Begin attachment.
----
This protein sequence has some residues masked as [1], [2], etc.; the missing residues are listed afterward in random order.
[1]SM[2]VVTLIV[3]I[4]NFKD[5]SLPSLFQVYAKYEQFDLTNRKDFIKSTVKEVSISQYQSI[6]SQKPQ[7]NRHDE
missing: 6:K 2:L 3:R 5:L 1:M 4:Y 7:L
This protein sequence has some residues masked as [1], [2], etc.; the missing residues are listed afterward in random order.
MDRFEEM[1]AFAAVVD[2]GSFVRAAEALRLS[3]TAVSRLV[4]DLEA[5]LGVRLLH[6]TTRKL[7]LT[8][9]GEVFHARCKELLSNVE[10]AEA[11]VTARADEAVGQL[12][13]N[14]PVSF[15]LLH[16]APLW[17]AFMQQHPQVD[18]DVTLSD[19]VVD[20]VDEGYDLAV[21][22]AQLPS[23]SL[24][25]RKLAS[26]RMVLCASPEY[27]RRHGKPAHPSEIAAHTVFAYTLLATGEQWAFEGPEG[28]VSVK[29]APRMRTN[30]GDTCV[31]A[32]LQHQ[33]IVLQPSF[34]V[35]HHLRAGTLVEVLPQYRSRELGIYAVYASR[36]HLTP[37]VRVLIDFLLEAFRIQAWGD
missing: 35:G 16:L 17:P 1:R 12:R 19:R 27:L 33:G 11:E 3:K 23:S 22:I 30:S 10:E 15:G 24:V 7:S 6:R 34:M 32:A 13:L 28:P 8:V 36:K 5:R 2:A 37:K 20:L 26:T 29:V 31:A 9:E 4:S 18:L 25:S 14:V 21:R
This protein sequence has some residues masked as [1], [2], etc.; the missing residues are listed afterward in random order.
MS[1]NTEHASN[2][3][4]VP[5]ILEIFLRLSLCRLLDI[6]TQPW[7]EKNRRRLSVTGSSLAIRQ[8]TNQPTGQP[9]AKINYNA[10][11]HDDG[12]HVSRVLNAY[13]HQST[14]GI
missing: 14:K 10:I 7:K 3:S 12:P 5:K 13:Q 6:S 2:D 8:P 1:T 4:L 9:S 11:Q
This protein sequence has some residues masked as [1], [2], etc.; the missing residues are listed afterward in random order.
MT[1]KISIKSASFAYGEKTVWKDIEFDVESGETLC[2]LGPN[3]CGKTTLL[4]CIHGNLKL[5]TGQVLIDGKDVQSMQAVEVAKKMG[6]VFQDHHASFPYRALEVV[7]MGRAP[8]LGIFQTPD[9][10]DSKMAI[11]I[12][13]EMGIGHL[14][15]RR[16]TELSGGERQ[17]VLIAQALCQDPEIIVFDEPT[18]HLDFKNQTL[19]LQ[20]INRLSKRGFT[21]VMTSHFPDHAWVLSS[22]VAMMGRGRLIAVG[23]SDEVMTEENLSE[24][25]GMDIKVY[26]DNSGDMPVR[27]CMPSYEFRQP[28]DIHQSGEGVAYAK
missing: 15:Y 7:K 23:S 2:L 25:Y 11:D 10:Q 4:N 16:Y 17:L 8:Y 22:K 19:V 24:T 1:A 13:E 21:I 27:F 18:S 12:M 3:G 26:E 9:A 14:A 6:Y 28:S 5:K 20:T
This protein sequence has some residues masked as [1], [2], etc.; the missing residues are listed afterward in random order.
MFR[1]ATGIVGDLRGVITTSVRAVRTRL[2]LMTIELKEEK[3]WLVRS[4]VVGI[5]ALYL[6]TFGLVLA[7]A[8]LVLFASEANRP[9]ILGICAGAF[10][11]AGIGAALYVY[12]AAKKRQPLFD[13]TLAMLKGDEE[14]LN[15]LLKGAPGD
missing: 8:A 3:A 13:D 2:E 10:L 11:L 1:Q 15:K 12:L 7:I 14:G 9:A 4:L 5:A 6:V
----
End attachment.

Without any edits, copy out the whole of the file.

This protein sequence has some residues masked as [1], [2], etc.; the missing residues are listed afterward in random order.
[1]SM[2]VVTLIV[3]I[4]NFKD[5]SLPSLFQVYAKYEQFDLTNRKDFIKSTVKEVSISQYQSI[6]SQKPQ[7]NRHDE
missing: 6:K 2:L 3:R 5:L 1:M 4:Y 7:L
This protein sequence has some residues masked as [1], [2], etc.; the missing residues are listed afterward in random order.
MDRFEEM[1]AFAAVVD[2]GSFVRAAEALRLS[3]TAVSRLV[4]DLEA[5]LGVRLLH[6]TTRKL[7]LT[8][9]GEVFHARCKELLSNVE[10]AEA[11]VTARADEAVGQL[12][13]N[14]PVSF[15]LLH[16]APLW[17]AFMQQHPQVD[18]DVTLSD[19]VVD[20]VDEGYDLAV[21][22]AQLPS[23]SL[24][25]RKLAS[26]RMVLCASPEY[27]RRHGKPAHPSEIAAHTVFAYTLLATGEQWAFEGPEG[28]VSVK[29]APRMRTN[30]GDTCV[31]A[32]LQHQ[33]IVLQPSF[34]V[35]HHLRAGTLVEVLPQYRSRELGIYAVYASR[36]HLTP[37]VRVLIDFLLEAFRIQAWGD
missing: 35:G 16:L 17:P 1:R 12:R 19:R 27:L 33:G 11:E 3:K 23:S 22:I 30:S 10:E 15:G 24:V 7:S 6:R 34:M 32:A 13:L 28:P 8:V 36:K 5:R 2:A 37:K 20:L 26:T 29:V 31:A 9:E 4:S 18:L 25:S 14:V 21:R
This protein sequence has some residues masked as [1], [2], etc.; the missing residues are listed afterward in random order.
MS[1]NTEHASN[2][3][4]VP[5]ILEIFLRLSLCRLLDI[6]TQPW[7]EKNRRRLSVTGSSLAIRQ[8]TNQPTGQP[9]AKINYNA[10][11]HDDG[12]HVSRVLNAY[13]HQST[14]GI
missing: 14:K 10:I 7:K 3:S 12:P 5:K 13:Q 6:S 2:D 8:P 1:T 4:L 9:S 11:Q
This protein sequence has some residues masked as [1], [2], etc.; the missing residues are listed afterward in random order.
MT[1]KISIKSASFAYGEKTVWKDIEFDVESGETLC[2]LGPN[3]CGKTTLL[4]CIHGNLKL[5]TGQVLIDGKDVQSMQAVEVAKKMG[6]VFQDHHASFPYRALEVV[7]MGRAP[8]LGIFQTPD[9][10]DSKMAI[11]I[12][13]EMGIGHL[14][15]RR[16]TELSGGERQ[17]VLIAQALCQDPEIIVFDEPT[18]HLDFKNQTL[19]LQ[20]INRLSKRGFT[21]VMTSHFPDHAWVLSS[22]VAMMGRGRLIAVG[23]SDEVMTEENLSE[24][25]GMDIKVY[26]DNSGDMPVR[27]CMPSYEFRQP[28]DIHQSGEGVAYAK
missing: 15:Y 7:K 23:S 2:L 25:Y 11:D 10:Q 4:N 16:Y 17:L 8:Y 22:K 19:V 24:T 1:A 13:E 21:I 27:F 18:S 12:M 3:G 26:E 9:A 14:A 6:Y 28:S 5:K 20:T
This protein sequence has some residues masked as [1], [2], etc.; the missing residues are listed afterward in random order.
MFR[1]ATGIVGDLRGVITTSVRAVRTRL[2]LMTIELKEEK[3]WLVRS[4]VVGI[5]ALYL[6]TFGLVLA[7]A[8]LVLFASEANRP[9]ILGICAGAF[10][11]AGIGAALYVY[12]AAKKRQPLFD[13]TLAMLKGDEE[14]LN[15]LLKGAPGD
missing: 8:A 3:A 13:D 2:E 10:L 11:L 1:Q 15:K 12:L 7:I 14:G 9:A 4:L 5:A 6:V